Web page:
Conversely, some sources claim that it might help prevent hair loss, especially when combined with Reishi mushrooms. Still, scientific studies on the subject are scarce.

5. Rhodiola Rosea

Close up shot of Rhodiola Rosea outside

According to NIH, Rhodiola rosea’s cognitive benefits in stress resistance and in learning and memory improvement have seen the drug become one of the go-to natural nootropic compounds [6].

While there are scarce reports connecting this compound to hair loss, there are a few assertions that it might help prevent hair shedding, thanks to its stress-relieving benefits.

However, we couldn’t find concrete evidence supporting the claim.

6. Ginkgo Biloba

According to research from the National Library of Medicine, Ginkgo biloba has numerous health benefits for people with cognitive decline problems such as mild Alzheimers and dementia [7].

In regards to hair shedding, preliminary, an NIH study in mice shows that the compound might help slow down hair loss while promoting hair regrowth [8].

7. Panax Ginseng

Panax Ginseng is another popular ingredient in nootropics because it helps reduce brain fatigue and enhances cognitive performance in mentally demanding tasks.

An NIH study has shown that Panax ginseng has potential hair growth benefits and may also help in preventing hair loss [9].

8. Maritime Pine Bark Extract

Close up shot of Maritime Pine Bark

Maritime pine bark extract is a common nootropic compound that helps those with cognitive decline.

According to research by NIH, Korean maritime pine bark can help prevent hair loss while promoting hair growth [10].

9. Ashwagandha

Ashwagandha extract is another common nootropic that helps protect the brain from damage caused by toxins, injury, and stroke.

In addition, one study by NIH investigating the effects of ashwagandha found that it could prevent hair loss and promote hair growth [11].

10. Choline

Eggs on a plate and the chemical symbol for Choline

Choline can be found naturally in the brain. Some nootropic supplements contain the element because of the benefits of improving mental processing and memory.

No claims have been found of its association with hair loss, and neither is there scientific data showing the same.

11. Vitamin B12

Vitamin B12 (cobalamin) is another popular ingredient that you’ll find in nootropics because of its benefits in improving alertness and focus.

Scientists from the National Library of Medicine have found that a deficiency of vitamin B12 can lead to hair loss [12].

Can They Promote Hair Growth?

A woman brushing her long hair

From my viewpoint, it's noteworthy that certain cognitive enhancer ingredients, including caffeine, Panax ginseng, ashwagandha, and marine pine bark extract, have been observed to promote hair growth.

Additionally, nootropics, which are effective in stress reduction, may also contribute positively to hair health.

The reason is clear: Chronic stress, a known factor in hair issues, elevates cortisol levels, adversely affecting hair follicles and potentially causing hair thinning or reduced density.

Therefore, I recommend incorporating brain enhancers into ypur health regimen to bolster your mental well-being, and serve as a preventive measure against hair loss.

Other common nootropics that can act as hair loss supplements because of their benefits in hair growth include:

  • Green tea
  • Pumpkin seed oil
  • Ginger

Quality and Dosage Are Important

A doctor explaining nootropics dosages to a patient

As a physician, I assure you that there's no direct risk of hair loss from nootropics, but it's crucial to monitor your dosage.

Misusing prescription nootropics like Adderall can lead to stress and anxiety, which may contribute to hair loss.

It's important to steer clear of low-quality supplements with unknown ingredients, as they might exacerbate hair loss.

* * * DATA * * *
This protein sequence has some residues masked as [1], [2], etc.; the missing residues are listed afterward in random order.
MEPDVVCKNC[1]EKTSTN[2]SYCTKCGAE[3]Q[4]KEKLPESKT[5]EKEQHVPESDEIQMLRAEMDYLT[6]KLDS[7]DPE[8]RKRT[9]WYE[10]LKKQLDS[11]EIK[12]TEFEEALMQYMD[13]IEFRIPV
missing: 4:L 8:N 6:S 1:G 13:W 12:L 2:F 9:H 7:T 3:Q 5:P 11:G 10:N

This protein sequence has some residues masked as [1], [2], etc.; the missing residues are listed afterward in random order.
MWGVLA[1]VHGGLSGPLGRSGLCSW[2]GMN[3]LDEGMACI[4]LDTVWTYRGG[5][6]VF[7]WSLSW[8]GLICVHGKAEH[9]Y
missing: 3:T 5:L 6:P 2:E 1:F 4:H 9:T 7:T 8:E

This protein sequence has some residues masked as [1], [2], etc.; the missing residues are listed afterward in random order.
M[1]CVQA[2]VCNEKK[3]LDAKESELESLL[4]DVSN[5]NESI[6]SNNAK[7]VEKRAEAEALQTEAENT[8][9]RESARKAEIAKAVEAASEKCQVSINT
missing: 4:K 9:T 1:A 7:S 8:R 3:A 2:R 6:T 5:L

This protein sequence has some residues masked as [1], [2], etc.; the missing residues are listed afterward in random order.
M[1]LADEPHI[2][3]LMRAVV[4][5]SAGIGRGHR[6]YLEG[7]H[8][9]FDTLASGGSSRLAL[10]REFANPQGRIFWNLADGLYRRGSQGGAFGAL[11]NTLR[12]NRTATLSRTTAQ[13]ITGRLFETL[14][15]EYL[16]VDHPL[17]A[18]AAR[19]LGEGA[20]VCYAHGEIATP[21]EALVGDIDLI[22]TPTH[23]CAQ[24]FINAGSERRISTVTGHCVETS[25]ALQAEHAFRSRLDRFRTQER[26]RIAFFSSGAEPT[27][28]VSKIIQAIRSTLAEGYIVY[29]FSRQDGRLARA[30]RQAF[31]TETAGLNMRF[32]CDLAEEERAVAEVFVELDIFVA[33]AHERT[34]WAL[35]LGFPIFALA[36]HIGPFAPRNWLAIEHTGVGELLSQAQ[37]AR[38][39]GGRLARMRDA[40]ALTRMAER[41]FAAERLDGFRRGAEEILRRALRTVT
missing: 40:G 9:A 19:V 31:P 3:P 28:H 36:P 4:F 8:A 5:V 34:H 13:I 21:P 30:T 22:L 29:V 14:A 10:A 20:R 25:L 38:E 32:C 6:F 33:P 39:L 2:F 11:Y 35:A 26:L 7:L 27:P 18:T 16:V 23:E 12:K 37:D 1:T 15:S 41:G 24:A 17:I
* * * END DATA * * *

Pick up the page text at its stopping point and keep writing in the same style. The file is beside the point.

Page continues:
Echoing pharmacist Manzoor Ahmad from DrugsBank, I recommend selecting nootropics verified by third-party testing or certification for quality. Adhering to the prescribed dosage is essential to prevent toxicity.

My team has evaluated various supplements and created a list of the best nootropic products. Below are the links:

Preventive Measures and Alternative Solutions

To address hair loss concerns related to nootropic use:

  • Consider incorporating biotin-rich foods like eggs, nuts, and leafy greens into your diet.
  • Ensure adequate protein intake for hair strength and consider supplements like collagen.
  • Manage stress through meditation or exercise, as stress can contribute to hair loss.
  • Choose nootropics with minimal side effects on hair, opting for compounds like ashwagandha or rhodiola.
  • Use gentle, sulfate-free shampoos and conditioners, and consider adding hair-boosting ingredients like ketoconazole or caffeine.

FAQs

What supplements cause hair thinning?

The supplements that may cause hair thinning include selenium, Vitamin A, and Vitamin E.

What supplement keeps hair from falling out?

Biotin is the supplement that keeps hair from falling out. Vitamin B8 is required for the maintenance of healthy hair. Biotin aids in the creation of keratin, which is essential for the health of the hair, scalp, and nails.


References:

  1. https://www.mayoclinic.org/diseases-conditions/hair-loss/symptoms-causes/syc-20372926
  2. https://www.ncbi.nlm.nih.gov/books/NBK557634/
  3. https://pubmed.ncbi.nlm.nih.gov/17214716/
  4. https://pubmed.ncbi.nlm.nih.gov/18296328/
  5. https://pubmed.ncbi.nlm.nih.gov/24266378/
  6. https://www.ncbi.nlm.nih.gov/pmc/articles/PMC6288277/
  7. https://pubmed.ncbi.nlm.nih.gov/26268332/
  8. https://pubmed.ncbi.nlm.nih.gov/8254481/
  9. https://www.ncbi.nlm.nih.gov/pmc/articles/PMC6163201/
  10. https://pubmed.ncbi.nlm.nih.gov/35088884/
  11. https://pubmed.ncbi.nlm.nih.gov/22987912/
  12. https://www.ncbi.nlm.nih.gov/pmc/articles/PMC6380979/
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About The Author

Dr. Harshi Dhingra, MBBS, MD is a published peer-reviewed author and renowned physician from India with over a decade of experience. With her MBBS from Bharati Vidyapeeth and an MD from Rajiv Gandhi University, she actively ensures the accuracy of online dietary supplement and medical information by reviewing and fact-checking health publications.
Learn more about our editorial policy
Dr. Kristy June Dayanan, BS, MD is an author with a BS degree from University of the Philippines and an MD from University of Perpetual Help System. Her ability to simplify medical science complexities and dietary supplement jargon for the average reader makes her a valued medical fact checker and reviewer.
Learn more about our editorial policy